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Jing Wei

Jing Wei

Meet New York-based designer and illustrator, Jing Wei.

Image by: Julia Hembree Smith

 

Tell us a little bit about yourself.

I was born in China, and I’ve been living in the US since I was seven. I enjoy the basic things in life with zero hints of guilt or irony: junk food, long walks in the park, a good rooftop sunset. I make drawings for a living, mostly digitally these days. Right now I have a pretty relaxed lifestyle and I really love that. My work has been very commercial thus far, but I hope to make more time to create non-client-driven work in the next few years. I think it’s starting to happen.

 

Describe the city you’re living in and what it’s like to live there.

I’ve lived in NY for 11 years now, which is crazy to think about. It used to feel really chaotic, but now I find it to be strangely peaceful. I can walk around and be anonymous, and enter in and out of the stream of people going about their days. I’ve found an awesome community and a reliable routine, which helps create a nice feeling of stability. I like having that foundation, but the beauty of NY is that you can walk out the door and be surprised by something every day.

 

The best part is getting to meet people who inspire you and push you to be better.

What is the best and worst thing about living in your city?

The best part is getting to meet people who inspire you and push you to be better. And also having access to everything at all hours of the day and night. The worst part is those random awful and jarring moments that come along with living in a large and unpredictable city. Racism, subway fails, mysterious liquids that fall on you. And abnormally large rats.

Give us 3 words that describe what it’s like to be a creative in your city.

Restless, squishy, curious

 

How did you start your career in art?

After I graduated from art school, I just started making things and sending out promos. Over time, I got hired to do small jobs that then turned into bigger jobs. Sometimes it still feels like I’m just starting out, and trying to make it all work. I don’t know if that’s a feeling that ever goes away.

 

I would say my parents, the RISD friends I moved to NY with, and my first studiomates were the people who had the biggest impact on my path and work ethic

Were the people around you supportive of your decision on working as a creative?

Yes, absolutely. I would say my parents, the RISD friends I moved to NY with, and my first studiomates were the people who had the biggest impact on my path and work ethic. Sometimes you need help feeling motivated and committed to what you’re trying to do, and it’s invaluable to have supportive people around you during the tough times.

 

What are some goals and ambitions you have for your future work?

I would like to stay excited about the work that I’m making. This is something every creative person struggles with at one point or another, and I’ve had a lot of interesting conversations with my peers who have felt the same fear of stagnation. I think it’s not really about getting certain clients or hitting industry benchmarks. Creative fulfillment is the larger and more important challenge, and I hope to be able to navigate the ebbs and flows of that in the future.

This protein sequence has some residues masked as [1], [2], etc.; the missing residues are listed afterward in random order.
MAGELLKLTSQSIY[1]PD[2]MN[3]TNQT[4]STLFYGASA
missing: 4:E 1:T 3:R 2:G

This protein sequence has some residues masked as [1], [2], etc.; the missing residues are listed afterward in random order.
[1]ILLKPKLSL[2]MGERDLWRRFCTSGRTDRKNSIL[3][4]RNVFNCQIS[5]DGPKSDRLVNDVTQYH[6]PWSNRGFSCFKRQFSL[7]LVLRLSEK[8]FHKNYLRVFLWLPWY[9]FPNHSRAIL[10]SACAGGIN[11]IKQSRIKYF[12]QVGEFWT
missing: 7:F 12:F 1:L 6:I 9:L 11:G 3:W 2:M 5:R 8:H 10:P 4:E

Creative fulfillment is the larger and more important challenge, and I hope to be able to navigate the ebbs and flows of that in the future.

If you could collaborate with any person in the world who would it be?

Probably Paul Hollywood so we can make the world’s greatest illustrated cake or biscuit sculpture, a lifelong dream of mine.

 

How would you describe the women around you?

I am lucky to be surrounded by a plethora of insanely talented, inspiring, intelligent, hilarious and beautiful women. There are many more words, but those are some of them.

 

I am lucky to be surrounded by a plethora of insanely talented, inspiring, intelligent, hilarious and beautiful women. There are many more words, but those are some of them.

Were there any local female creatives that you looked up to when you were growing up?

Despite being an engineer, my mother was quite creative. She loved to sing and dance, and she made everything by hand. So growing up, I was always surrounded by some sort of creation in progress, from food to clothes to toys. In college, I loved Tove Jansson’s work and started discovering female comic artists like Alison Bechdel, Marjane Satrapi, and Lynda Barry. Even though I don’t make sequential or narrative work, reading about their stories was very inspiring to me.

 

Are there any challenging aspects of being a female in your industry?

I think pricing has always been and continues to be a struggle. I would like to think that we’re turning a corner there but some days I’m not sure.

 

The road is very very long, so it’s worth it to take the time to discover your own voice and what you want to say.

Do you have any advice to young women who are aspiring to work in your field?

Everything takes time, and there is no one way to do something. I think everyone wants to know the secret step-by-step to success, but you just have to be patient and keep making things. The road is very very long, so it’s worth it to take the time to discover your own voice and what you want to say.

 

 

Artworks courtesy of Jing Wei.

Artist’s portrait courtesy of Julia Hembree Smith.

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